A series of missed jumpers at both ends of the floor set up a grandstand finish. Prince managed to draw a foul on a drive, then went 1-of-2 at the line for a one-point Sky lead with 33 seconds left. Rookie guard James broke off a play to go to the rim for Phoenix, only to be rejected by Fowles. Then Vandersloot went 1-of-2 as well, before James redeemed herself. She came straight down the floor, used a drag screen from Griner, pulled up from 18 feet and nailed a jumper to tie the game. It was a big-time play from a kid who wasn’t even in the league until late July.
But there were slightly more storied rookies in this game, and there was still time for one of them to steal the show. Prince inbounded for Chicago with 5.8 seconds left, and according to post-game interviews the ball was supposed to go back to her – although considering she shot 5-19 on the night it’s hard to understand why. In all honesty, Delle Donne didn’t try very hard to return the ball to Prince. Instead she spun around Bonner, creating space for a leaner at the free throw line, and drained it as time expired. ESPN won’t have cared in the slightest about Taurasi missing the game at that point – they had their storybook ending regardless, as the Rookie of the Year won the game at the buzzer, 70-68.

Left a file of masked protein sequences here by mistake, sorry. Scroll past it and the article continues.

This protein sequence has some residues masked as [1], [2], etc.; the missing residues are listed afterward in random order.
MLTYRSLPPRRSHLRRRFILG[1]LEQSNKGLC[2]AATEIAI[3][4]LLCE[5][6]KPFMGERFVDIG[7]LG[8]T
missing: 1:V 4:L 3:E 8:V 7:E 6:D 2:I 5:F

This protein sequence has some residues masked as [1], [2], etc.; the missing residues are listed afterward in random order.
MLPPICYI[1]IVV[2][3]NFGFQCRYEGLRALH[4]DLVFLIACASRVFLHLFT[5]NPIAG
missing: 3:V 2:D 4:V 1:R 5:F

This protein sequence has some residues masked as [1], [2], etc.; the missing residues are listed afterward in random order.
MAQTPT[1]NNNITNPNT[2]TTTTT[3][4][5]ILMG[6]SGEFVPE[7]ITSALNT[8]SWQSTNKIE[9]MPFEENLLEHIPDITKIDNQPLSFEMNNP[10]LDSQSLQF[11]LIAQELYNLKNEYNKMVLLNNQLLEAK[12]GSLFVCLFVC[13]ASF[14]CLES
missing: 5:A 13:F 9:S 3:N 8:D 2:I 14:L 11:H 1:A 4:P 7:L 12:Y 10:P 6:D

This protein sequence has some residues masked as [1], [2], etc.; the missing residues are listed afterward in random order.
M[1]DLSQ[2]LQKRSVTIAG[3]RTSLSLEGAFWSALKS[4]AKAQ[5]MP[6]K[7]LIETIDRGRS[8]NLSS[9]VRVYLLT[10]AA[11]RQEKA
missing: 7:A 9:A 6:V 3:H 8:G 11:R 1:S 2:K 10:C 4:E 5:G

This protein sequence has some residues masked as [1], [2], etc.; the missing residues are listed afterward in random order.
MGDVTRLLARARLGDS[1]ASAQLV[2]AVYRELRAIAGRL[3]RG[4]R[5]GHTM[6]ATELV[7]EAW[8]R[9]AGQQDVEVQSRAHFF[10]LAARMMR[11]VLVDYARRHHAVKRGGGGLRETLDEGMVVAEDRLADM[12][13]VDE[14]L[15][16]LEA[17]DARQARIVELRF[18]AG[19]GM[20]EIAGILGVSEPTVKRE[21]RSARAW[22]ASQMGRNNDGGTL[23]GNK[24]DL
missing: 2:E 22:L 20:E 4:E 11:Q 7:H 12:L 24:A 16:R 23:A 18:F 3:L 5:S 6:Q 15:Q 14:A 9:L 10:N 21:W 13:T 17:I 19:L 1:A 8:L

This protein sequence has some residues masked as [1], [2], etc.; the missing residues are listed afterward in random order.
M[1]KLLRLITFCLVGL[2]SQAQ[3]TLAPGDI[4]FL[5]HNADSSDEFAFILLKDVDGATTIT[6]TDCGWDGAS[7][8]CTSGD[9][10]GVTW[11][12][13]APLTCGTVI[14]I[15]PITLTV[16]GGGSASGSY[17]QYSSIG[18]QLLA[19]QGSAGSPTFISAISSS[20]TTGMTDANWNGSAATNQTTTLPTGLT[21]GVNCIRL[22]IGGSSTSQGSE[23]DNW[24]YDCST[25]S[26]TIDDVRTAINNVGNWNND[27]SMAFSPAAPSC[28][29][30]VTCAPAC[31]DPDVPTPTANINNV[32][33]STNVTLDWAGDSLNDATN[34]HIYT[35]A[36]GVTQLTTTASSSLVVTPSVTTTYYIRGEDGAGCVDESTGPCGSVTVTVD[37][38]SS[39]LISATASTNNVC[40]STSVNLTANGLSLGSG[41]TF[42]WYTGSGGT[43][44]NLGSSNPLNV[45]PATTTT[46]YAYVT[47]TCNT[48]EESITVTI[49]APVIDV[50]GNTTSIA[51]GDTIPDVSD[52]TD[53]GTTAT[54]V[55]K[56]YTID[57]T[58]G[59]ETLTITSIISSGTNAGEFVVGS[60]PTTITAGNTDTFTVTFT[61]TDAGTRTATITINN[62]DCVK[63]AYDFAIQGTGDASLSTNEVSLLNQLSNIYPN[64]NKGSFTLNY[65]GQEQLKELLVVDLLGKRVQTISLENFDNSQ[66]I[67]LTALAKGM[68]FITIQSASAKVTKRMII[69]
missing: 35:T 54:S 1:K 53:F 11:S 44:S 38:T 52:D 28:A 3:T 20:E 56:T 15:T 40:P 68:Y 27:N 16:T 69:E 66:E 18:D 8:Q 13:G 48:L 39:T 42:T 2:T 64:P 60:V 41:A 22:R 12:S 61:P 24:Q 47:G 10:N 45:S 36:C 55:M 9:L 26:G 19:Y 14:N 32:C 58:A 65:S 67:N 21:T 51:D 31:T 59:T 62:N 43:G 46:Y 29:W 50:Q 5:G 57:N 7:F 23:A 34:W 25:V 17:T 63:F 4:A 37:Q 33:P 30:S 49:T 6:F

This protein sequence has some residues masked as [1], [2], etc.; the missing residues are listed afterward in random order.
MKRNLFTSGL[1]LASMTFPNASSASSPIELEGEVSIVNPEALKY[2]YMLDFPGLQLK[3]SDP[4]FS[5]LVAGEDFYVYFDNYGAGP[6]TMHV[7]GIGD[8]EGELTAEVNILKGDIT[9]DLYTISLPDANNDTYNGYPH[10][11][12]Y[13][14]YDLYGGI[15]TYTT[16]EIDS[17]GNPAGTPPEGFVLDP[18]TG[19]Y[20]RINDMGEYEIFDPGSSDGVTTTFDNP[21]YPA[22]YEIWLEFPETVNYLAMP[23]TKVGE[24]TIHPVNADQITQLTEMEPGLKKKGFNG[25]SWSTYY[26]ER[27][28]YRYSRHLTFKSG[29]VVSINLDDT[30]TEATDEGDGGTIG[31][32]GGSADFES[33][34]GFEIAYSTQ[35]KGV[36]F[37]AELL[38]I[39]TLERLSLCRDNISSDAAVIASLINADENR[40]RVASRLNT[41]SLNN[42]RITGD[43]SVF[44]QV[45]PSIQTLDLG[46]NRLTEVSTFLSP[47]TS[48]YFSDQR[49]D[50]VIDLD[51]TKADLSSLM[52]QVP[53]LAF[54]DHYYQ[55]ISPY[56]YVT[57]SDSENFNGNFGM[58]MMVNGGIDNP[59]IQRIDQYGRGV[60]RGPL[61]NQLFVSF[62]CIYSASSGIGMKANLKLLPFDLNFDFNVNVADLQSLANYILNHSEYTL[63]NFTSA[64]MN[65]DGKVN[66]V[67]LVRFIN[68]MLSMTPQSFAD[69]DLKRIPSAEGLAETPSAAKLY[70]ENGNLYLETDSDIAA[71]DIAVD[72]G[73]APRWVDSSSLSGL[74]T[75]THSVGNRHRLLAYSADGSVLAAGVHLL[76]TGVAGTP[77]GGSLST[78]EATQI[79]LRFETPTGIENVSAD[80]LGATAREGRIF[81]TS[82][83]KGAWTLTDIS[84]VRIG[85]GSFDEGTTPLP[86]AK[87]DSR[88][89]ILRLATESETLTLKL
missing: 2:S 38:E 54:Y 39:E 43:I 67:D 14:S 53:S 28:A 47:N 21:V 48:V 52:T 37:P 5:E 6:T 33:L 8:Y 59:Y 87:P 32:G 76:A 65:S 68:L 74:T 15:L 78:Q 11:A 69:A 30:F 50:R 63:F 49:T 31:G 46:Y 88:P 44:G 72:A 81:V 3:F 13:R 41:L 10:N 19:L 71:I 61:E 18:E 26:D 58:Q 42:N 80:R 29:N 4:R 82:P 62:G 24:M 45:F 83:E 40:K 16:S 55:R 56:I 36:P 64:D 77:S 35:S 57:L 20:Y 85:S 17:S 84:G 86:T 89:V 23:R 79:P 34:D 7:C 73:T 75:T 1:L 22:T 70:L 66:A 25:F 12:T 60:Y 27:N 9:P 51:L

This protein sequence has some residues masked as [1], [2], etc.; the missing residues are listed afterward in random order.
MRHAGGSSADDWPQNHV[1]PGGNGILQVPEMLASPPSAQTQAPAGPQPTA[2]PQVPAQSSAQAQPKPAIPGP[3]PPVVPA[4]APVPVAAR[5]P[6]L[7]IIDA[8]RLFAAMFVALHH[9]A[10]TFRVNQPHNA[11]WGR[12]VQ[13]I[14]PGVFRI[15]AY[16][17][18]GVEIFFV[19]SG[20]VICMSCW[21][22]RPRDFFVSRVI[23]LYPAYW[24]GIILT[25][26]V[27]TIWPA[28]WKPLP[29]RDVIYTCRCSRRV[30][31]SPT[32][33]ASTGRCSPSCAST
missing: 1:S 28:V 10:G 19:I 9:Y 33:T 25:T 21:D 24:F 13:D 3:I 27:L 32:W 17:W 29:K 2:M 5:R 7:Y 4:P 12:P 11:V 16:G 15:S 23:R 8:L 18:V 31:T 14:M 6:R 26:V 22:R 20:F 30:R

There are a host of positives for Phoenix to take from this game, despite the eventual defeat. They stuck right with the best team in the East throughout the night, despite missing the player who’s been their heartbeat and only distributor all season long. Griner didn’t even produce much, up against the presence of Fowles, although she had an impact defensively. Instead, while Dupree was the offensive leader, players like James, Briana Gilbreath and occasionally DeWanna Bonner stepped up to produce. If Gilbreath can actually make a few shots in the playoffs it’ll be important, because Taylor probably won’t be healthy enough to play too many minutes. Gilbreath is still going to be out there, and opponents are largely going to ignore her to shade help towards the other threats on the floor until she makes them pay. Defensively, they largely kept Fowles quiet, Delle Donne didn’t exactly dominate despite solid numbers and the big finish, and no one else was too effective either for the Sky. The Mercury also turned the ball over just nine times, which was important after the messiness they’ve struggled through at times in recent games – especially considering Taurasi wasn’t out there to run the offense. So a loss, but not a damaging one for Phoenix.